When Marie attends a meeting in Southern Anne Arundel County, it will be a perfect opportunity to stop at Galesville Pier for a front-row seat on the busy waterfront. The small park has tables and benches, a grill and a short path along the water’s edge, as well as a narrow fishing per. The park centers on a flagpole surrounded by a whimsical sculpture made of boat props.

Sailboats rule this expanse of the West River with more than two dozen marinas and boatyards. Yardarms clank. Gulls cry. Boats glide past. The sun and water work their magic. The afternoon flies by.

Leftovers are on the menu, though Marie will add hummingbird cake from Galesville Country Market.

Marie’s Leftover Picnic: Cold pasta and tomatoes with anchovy/caper dressing; sesame crackers with red pepper hummus; raspberry yogurt; hummingbird cake; spring water

Week Fourteen: Battle Creek Cypress Swamp
Marie is excited about the trip to Battle Creek Cypress Swamp. It’s home to 100-foot bald cypress trees that have curious bumps called knees bent up out of the water all around them. These trees can live for 1,000 years. A

The bald cypress trees at Battle Creek Cypress Swamp can live to be 1,000 years old.
short boardwalk leads visitors among them into a transformed world. Dinosaurs or mammoths might appear in the eerie dreamlike landscape. There’s a heaviness to the air as if it hasn’t moved in the 100,000 years that have passed since similar swamps covered much of the region. Frogs and songbirds sound like strangers in this setting. It’s almost a shock to arrive back in the usual woods with a nature center focused on local wildlife and cultural history.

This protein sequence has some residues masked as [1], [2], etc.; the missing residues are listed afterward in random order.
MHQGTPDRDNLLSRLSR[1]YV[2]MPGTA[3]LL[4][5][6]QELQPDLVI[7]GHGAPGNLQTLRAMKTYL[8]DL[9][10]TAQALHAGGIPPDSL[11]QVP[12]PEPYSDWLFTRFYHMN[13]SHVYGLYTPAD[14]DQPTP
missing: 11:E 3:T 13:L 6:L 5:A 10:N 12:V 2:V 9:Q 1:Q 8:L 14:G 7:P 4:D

Marie will bring a meal that’s a culinary adventure.

Marie’s Adventuresome Picnic: Pea and potato samosas; eggs hard-boiled in tea and soy sauce; fresh tomato, cucumber and spring-onion sambal; cold rice with cilantro-coconut chutney; chilled mango lassi.

Week Fifteen: Jug Bay Wetlands Sanctuary
Marie and Dan will find the gem of Southern Anne Arundel County at the 1,250-acre Jug Bay Wetlands Sanctuary on the edge of the Patuxent River. One of the largest freshwater tidal wetlands on the East C
At 1,250-acre Jug Bay Wetlands Sanctuary is one of the largest freshwater tidal wetlands on the East Coast.
oast, the sanctuary boasts that more than 250 bird species have been spied here. With an observation deck overlooking wetlands and river plus seven miles of boardwalks and trails, Marie and Dan hope to spot some birds that are new to them, but they’ll still thrill to the sight of a great blue heron lifting off or an osprey carrying a fish to its perch.

hey’ll keep eyes peeled for insects, fish, snakes, frogs, toads, birds, muskrats, beavers and turtles among the wild rice, cattails, spatterdock and other aquatic plants.

They’ll picnic under tall hardwoods by the nature center, a welcome respite from the brilliant sun along the water.

Marie’s End-of-Summer Picnic: Pita bread with garbanzo beans, avocado, pimento-stuffed olives and spinach leaves plus sesame seed dressing; zucchini bread with cream cheese and chives; sliced mango with fresh mint; orange-yogurt smoothies with ground hazelnuts.

By the end of Marie’s fine summer of picnics, she’ll start planning for next year’s 15 weeks of summer. There are adventures still to be had: Patapsco Valley State Park and the walking trail by BWI and Jefferson Patterson Park — and the list goes on …

to the top

Finding the 15 Parks

1. Annmarie Gardens
  • On St. John’s Creek, Solomons. 410-326-4640
  • Open daily 9am–5pm.
  • Art and nature meet at this 30-acre sculpture park. Walk along the wooded path, enjoy an art class, ride a bike, picnic, exercise your pet.